New York Times
Imagine this: On his next trip to Japan, President Bush visits the vault at the Bank of Japan, where that country's $712 billion in United States government bonds is stored. There, as the cameras roll, he announces that the bonds, backed by the full faith and credit of the United States, are, in fact, worthless i.o.u.'s. He does the same thing when he visits China and so on around the world, until he has personally repudiated the entire $2 trillion of United States debt held by foreigners.
Mr. Bush rehearsed just that act on Tuesday, when he visited the office of the federal Bureau of Public Debt in Parkersburg, W.Va. He posed next to a file cabinet that holds the $1.7 trillion in Treasury securities that make up the Social Security trust fund. He tossed off a comment to the effect that the bonds were not "real assets." Later, in a speech at a nearby university, he said: "There is no trust fund. Just i.o.u.'s that I saw firsthand."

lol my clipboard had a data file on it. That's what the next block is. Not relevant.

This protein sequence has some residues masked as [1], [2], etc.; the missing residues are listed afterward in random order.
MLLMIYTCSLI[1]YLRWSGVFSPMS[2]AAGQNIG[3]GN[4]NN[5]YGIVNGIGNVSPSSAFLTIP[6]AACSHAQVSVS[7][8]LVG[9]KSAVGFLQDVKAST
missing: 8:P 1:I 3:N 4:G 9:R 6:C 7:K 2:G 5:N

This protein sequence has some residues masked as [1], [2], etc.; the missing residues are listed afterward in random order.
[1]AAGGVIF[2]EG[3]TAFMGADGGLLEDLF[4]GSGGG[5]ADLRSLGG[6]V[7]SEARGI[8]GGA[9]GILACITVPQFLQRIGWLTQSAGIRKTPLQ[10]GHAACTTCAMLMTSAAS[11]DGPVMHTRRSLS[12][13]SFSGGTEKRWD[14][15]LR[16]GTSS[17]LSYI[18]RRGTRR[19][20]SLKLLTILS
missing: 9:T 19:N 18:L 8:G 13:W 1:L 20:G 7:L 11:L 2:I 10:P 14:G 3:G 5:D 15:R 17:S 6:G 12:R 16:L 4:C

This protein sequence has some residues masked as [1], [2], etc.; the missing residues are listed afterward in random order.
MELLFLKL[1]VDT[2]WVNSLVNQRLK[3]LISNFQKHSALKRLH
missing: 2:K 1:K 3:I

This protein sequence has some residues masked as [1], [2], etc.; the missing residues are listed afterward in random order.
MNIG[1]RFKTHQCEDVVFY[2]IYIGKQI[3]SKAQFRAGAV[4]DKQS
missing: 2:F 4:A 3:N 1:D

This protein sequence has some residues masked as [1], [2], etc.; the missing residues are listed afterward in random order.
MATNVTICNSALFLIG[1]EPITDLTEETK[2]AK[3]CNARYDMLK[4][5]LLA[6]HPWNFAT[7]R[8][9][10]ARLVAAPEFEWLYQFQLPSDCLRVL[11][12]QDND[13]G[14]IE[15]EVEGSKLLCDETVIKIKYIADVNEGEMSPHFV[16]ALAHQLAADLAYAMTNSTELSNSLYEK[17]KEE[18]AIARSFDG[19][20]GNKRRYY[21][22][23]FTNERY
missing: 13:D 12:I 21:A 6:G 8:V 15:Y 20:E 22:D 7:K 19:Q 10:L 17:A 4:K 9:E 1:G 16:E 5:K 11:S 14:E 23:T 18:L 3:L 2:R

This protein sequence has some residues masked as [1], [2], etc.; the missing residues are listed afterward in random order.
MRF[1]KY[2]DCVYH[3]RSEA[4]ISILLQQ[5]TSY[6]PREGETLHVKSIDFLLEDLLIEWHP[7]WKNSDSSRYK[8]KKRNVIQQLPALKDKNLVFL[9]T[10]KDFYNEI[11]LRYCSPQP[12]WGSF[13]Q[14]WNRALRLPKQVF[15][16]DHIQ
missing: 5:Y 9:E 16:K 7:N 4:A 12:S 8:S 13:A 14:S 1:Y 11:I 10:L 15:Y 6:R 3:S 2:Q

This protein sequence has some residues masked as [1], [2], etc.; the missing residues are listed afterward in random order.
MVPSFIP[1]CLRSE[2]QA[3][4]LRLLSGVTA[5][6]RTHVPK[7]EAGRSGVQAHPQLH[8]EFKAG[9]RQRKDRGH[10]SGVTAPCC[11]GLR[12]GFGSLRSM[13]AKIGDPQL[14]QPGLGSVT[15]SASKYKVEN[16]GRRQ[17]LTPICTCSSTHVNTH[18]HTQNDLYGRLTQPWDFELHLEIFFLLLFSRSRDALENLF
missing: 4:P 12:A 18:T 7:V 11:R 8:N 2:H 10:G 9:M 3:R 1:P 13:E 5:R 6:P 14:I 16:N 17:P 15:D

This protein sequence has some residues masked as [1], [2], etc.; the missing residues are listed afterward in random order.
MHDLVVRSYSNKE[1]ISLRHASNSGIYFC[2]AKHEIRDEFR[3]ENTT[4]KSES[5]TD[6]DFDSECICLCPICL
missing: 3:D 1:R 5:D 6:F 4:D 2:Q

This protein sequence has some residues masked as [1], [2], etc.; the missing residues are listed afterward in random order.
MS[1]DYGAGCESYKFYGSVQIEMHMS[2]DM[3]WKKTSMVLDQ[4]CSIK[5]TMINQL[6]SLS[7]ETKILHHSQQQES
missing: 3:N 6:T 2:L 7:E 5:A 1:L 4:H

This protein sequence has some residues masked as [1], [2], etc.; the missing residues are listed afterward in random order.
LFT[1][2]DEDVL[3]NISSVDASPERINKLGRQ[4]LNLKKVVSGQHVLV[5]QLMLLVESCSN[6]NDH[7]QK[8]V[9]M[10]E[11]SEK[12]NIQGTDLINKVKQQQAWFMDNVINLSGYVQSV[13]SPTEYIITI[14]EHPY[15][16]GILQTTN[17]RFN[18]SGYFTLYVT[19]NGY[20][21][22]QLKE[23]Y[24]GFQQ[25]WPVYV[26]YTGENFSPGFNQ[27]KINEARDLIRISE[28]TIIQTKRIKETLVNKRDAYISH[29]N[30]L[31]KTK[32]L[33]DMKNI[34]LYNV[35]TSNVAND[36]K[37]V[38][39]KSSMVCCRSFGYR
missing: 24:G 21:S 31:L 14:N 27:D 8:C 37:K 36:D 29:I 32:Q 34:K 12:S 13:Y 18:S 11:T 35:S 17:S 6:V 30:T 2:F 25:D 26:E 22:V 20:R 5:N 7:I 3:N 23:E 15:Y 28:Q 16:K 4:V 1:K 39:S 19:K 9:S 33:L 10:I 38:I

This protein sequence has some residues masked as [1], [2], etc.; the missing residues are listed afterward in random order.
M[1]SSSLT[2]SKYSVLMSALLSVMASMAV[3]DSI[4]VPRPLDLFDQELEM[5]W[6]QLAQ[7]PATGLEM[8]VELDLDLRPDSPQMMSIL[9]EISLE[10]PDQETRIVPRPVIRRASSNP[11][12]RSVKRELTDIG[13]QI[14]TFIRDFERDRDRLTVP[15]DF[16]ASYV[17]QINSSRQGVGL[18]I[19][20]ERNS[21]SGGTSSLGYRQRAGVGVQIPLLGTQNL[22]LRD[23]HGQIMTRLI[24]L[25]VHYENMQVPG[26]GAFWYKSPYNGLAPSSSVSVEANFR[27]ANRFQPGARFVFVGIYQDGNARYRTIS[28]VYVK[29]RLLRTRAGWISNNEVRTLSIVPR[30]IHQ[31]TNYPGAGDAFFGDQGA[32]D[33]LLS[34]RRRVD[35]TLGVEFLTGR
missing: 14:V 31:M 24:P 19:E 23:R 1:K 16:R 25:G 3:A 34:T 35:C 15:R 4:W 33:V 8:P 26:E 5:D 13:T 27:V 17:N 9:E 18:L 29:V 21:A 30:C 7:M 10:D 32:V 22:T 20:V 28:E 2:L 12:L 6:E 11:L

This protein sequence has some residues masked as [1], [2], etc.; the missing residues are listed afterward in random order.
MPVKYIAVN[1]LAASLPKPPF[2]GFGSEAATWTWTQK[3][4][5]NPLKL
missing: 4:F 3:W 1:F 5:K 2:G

Social Security takes in more money than it needs to pay current beneficiaries, and the excess is invested in the Treasury securities that Mr. Bush was discussing. They carry the same legal and political obligations as all other forms of Treasury debt, every penny of which has always been paid in full and on time.
In his speech, Mr. Bush went on to acknowledge that future generations would have to make good on the debt. But the intended meaning of the photo-op was clear. In the hope of persuading people to privatize Social Security - a move that would only add to the growing debt burden for future generations - Mr. Bush wants Americans to believe that the trust fund is a joke. But if the trust fund is a joke, so is the full faith and credit of the United States.
Fortunately, the governments, institutions and individuals who hold United States debt can tell a publicity stunt from a policy statement. Still, casting aspersions on a basic obligation of the United States government is insulting and irresponsible.